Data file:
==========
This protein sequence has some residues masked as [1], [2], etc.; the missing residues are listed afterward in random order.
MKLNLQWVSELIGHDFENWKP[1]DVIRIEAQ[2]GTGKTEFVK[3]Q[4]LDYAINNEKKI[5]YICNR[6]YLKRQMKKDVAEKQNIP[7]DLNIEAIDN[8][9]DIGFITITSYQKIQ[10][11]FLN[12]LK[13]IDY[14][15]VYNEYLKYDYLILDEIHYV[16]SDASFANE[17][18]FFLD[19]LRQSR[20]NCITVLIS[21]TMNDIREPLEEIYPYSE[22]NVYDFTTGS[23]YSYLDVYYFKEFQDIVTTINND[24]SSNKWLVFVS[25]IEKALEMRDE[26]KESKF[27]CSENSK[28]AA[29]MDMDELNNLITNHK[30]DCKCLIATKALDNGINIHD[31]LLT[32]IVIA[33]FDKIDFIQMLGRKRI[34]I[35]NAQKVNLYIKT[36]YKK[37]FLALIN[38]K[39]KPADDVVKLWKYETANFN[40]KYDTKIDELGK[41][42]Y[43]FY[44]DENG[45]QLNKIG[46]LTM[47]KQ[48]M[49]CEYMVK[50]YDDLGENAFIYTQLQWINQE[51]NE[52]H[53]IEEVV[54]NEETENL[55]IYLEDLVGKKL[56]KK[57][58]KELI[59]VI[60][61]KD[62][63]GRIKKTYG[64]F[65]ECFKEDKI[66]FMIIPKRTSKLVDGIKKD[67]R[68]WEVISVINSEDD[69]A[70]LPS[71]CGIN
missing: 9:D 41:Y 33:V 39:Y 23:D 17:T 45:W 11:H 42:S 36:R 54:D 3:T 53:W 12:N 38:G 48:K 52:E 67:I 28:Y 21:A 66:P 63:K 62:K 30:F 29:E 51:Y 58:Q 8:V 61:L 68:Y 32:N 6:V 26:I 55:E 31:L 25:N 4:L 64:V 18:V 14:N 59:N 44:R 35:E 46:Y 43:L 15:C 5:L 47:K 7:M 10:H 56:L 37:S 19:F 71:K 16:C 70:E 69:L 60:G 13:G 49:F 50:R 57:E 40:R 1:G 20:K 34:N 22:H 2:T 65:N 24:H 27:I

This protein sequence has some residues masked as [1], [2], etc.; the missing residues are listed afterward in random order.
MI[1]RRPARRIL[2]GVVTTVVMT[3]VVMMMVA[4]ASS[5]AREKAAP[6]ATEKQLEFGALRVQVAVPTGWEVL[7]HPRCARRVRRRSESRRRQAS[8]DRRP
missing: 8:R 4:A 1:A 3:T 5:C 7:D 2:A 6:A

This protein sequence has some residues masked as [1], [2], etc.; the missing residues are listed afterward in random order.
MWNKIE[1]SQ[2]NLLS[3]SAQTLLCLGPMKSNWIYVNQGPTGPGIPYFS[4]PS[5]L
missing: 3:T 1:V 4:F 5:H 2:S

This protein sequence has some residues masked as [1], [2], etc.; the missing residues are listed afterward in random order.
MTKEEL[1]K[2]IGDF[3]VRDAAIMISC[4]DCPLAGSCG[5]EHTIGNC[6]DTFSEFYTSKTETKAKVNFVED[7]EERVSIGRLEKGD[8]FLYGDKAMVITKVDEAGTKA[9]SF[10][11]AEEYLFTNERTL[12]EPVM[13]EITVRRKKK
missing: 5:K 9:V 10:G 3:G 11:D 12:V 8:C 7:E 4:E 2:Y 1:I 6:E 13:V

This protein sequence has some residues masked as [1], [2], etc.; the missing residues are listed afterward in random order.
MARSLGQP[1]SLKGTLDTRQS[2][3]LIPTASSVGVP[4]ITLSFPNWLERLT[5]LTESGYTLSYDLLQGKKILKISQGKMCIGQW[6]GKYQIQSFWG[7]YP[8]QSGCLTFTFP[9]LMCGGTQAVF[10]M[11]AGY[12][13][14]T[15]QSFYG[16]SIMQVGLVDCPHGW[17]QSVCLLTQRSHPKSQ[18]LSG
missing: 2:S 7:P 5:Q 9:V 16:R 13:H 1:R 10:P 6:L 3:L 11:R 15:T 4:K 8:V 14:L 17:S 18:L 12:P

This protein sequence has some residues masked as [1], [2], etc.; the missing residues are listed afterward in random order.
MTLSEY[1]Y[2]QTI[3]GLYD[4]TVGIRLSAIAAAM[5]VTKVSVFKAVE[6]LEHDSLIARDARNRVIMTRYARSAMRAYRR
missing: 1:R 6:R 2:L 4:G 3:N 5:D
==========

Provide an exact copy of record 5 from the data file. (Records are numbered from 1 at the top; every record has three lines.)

This protein sequence has some residues masked as [1], [2], etc.; the missing residues are listed afterward in random order.
MARSLGQP[1]SLKGTLDTRQS[2][3]LIPTASSVGVP[4]ITLSFPNWLERLT[5]LTESGYTLSYDLLQGKKILKISQGKMCIGQW[6]GKYQIQSFWG[7]YP[8]QSGCLTFTFP[9]LMCGGTQAVF[10]M[11]AGY[12][13][14]T[15]QSFYG[16]SIMQVGLVDCPHGW[17]QSVCLLTQRSHPKSQ[18]LSG
missing: 2:S 7:P 5:Q 9:V 16:R 13:H 1:R 10:P 6:L 3:L 11:R 15:T 4:K 8:V 14:L 17:S 18:L 12:P